Alphabet Inc's Google Goes All-In Into Self-Driving with Waymo.
Alphabet (NSDQ:GOOGL) has been involved in developing self-driving vehicles since 2009 as part of its [in]famous moonshot projects. The company reported in 2015 that its self-driving cars had logged more than a million driving miles and established an impeccable safety record. But now for the first time, the company has created an independent self-driving car unit and named it Waymo. Waymo will build on self-driving technologies that the company has been developing at its Google X (moonshot) division. Here's why this moonshot could be the next biggest growth driver for Alphabet Inc and GOOGL stock.
Self-Driving Vehicles Could Go Mainstream Sooner Than You Think
Unlike Apple (NSDQ:AAPL) whose self-driving car roadmap is anything but an open book, Alphabet has been quite clear about its autonomous car ambitions. The fact that the company is going all-in into self-driving at a time when Apple has begun scaling down Project Titan signals greater confidence by Alphabet in the autonomous car concept.
Self-driving cars could actually come sooner than many people think. Lack of a proper regulatory framework has been partly to blame for the slow advancement of the self-driving cars concept. Up until recently, a patchwork of regulation in the U.S. and Europe only allowed for testing of self-driving cars in certain states, cities, and towns.
But recent advancements in the industry could push it forward by several years. The National Highway Transportation Safety Administration (NHTSA) released new self-driving car regulations in September. Although these are mere guidelines and not rules, they are a clear indication that NHTSA is willing to work with tech to provide tools that make self-driving a reality sooner than the standard 4-8 years that it takes to introduce comprehensive changes.
Top on NHTSA's guidelines is safety. Companies that manufacture autonomous vehicles will be required to sign a 15-point safety checklist to pre-certify their vehicles. But the safety of self-driving vehicles is not likely to become a major concern. So far, self-driving cars have proven to be considerably safer than human-driven vehicles. The global safety record of human-driven vehicles across all models is one death for every 60 million driving miles. Tesla's (NSDQ:TSLA) vehicles have logged more than 130 million miles on Autopilot, with only one fatality recorded. Meanwhile, Alphabet's autonomous cars have logged a couple of million miles but with only a dozen or so minor accidents with no serious injuries or fatalities yet. Alphabet's impeccable safety record can partly be chalked up to the fact that it's self-driving cars have a speed limit of 25 miles per hour.
Self-Driving Can Disrupt The Private Automobile Market
Ultimately it's not very likely that the superior safety record of autonomous vehicles is going to change for the worse. As people become increasingly comfortable about hitching a ride in driverless cars, self-driving technology will likely disrupt the private automobile market.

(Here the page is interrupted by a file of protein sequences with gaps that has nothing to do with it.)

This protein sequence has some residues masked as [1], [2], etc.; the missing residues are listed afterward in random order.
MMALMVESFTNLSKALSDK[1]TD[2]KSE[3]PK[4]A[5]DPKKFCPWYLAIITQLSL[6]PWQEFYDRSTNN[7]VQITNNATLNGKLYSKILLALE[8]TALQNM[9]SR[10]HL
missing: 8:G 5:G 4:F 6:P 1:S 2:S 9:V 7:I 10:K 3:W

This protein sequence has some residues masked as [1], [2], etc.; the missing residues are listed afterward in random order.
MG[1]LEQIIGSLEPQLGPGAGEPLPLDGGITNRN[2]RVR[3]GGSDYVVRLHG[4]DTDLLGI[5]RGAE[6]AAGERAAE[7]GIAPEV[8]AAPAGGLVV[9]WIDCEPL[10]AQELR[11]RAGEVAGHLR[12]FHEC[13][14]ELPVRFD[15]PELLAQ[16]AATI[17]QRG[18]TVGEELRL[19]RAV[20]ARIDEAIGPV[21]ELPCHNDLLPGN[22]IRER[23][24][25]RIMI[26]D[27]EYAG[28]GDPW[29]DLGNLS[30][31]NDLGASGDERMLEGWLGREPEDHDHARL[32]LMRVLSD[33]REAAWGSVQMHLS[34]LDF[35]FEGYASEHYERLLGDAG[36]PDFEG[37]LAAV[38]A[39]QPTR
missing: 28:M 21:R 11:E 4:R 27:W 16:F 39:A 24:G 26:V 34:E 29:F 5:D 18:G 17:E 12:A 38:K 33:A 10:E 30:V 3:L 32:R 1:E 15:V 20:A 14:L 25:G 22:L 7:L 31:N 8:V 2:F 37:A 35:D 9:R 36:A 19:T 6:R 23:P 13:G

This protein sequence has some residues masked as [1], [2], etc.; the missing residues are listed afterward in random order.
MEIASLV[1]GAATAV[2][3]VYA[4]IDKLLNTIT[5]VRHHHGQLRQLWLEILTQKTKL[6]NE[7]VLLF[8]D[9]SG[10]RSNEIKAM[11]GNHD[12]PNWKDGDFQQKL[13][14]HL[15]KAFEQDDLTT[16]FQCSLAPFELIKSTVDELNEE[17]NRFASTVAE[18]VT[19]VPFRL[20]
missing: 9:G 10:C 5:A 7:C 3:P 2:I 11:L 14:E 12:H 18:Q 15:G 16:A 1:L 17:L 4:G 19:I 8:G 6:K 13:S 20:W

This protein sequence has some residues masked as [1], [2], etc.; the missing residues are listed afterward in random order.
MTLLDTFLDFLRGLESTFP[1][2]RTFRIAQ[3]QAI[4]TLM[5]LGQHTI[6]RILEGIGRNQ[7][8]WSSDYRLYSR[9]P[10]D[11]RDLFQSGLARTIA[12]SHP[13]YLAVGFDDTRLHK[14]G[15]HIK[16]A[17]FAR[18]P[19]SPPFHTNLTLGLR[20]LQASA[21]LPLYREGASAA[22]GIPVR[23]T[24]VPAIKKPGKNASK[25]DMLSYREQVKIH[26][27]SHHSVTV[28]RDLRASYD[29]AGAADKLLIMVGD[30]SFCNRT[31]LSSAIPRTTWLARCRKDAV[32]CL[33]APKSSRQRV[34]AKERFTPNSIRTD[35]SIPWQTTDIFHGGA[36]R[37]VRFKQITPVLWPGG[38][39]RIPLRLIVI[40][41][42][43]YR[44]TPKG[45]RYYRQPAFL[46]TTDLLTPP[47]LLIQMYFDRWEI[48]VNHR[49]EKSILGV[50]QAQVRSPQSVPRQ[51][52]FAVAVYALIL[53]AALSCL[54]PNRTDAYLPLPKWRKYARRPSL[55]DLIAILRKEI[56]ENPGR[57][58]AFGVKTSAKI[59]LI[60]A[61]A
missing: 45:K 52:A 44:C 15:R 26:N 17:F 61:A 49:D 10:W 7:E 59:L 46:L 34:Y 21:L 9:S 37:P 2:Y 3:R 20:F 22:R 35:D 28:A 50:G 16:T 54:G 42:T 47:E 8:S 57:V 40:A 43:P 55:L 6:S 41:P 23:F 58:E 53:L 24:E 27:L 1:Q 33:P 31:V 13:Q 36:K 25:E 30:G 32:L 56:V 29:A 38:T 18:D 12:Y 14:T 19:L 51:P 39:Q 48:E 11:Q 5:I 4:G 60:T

Alphabet will use Waymo to explore opportunities in personal vehicles, public transportation, logistics, and ride sharing. Alphabet is, in fact, one of the foremost companies in the autonomous driving field, and graduation of the project into a targeted revenue generating enterprise is a big positive for Google X and GOOGL stock. But perhaps nowhere is the opportunity for self-driving car greater than in the burgeoning shared mobility market, one that is championed by the likes of Uber and Lyft.
According to Morgan Stanley, cars will drive 19.6 billion miles globally in 2030, almost double the 10.2 billion miles they travelled in 2015. That growth rate is much faster than the estimated production of light vehicles over the same period which will lead to fast growth in the shared mobility industry. Shared cars accounted for just 4% of global miles travelled in 2015, but will account for nearly 30% by 2030.
And, sharing a ride will gradually become cheaper than owning a car. Currently, it costs $0.76/mile for a self-owned car compared to $1.50/mile for a shared ride. But the tables will eventually turn and by 2030 it will cost $0.50/mile for a shared ride compared with $0.75/mile for a private vehicle. Vehicle sharing is seen as the biggest potential market for autonomous vehicles because they remove the human bottlenecks and improve the economics substantially. Morgan Stanley predicts that the shared mobility market will grow to a $2.6-trillion industry by 2030. In a wildly successful scenario, Alphabet might be able to sell as many self-driving cars in 7-8 years as BMW currently does. BMW sold 1.9 million vehicles in 2015. At an ASP of $75k, that would net the company $142.5B, almost triple its current annual revenue. So that's a solid opportunity for Alphabet. Even 20-30% of that would still present a healthy incremental revenue stream for the company.
In the recent past, the future of the autonomous vehicle remained unclear due to lack of a proper regulatory framework that would support mass sales of such vehicles. But with NHTSA starting to move quickly to introduce such regulations, the future of the industry looks bright.
Alphabet is amongst the first companies that are fully dedicated to the self-driving car industry. And now with Waymo the company will be in a better position to take advantage of the opportunities offered by the growing shared mobility market. It will probably take 3-4 years before Alphabet can start selling its autonomous vehicles in large enough volumes. But this is ultimately a long-term catalyst for GOOGL stock.
Evaluating winning tech stocks? Check out our top stock picks, which have beaten the NASDAQ by over 112%.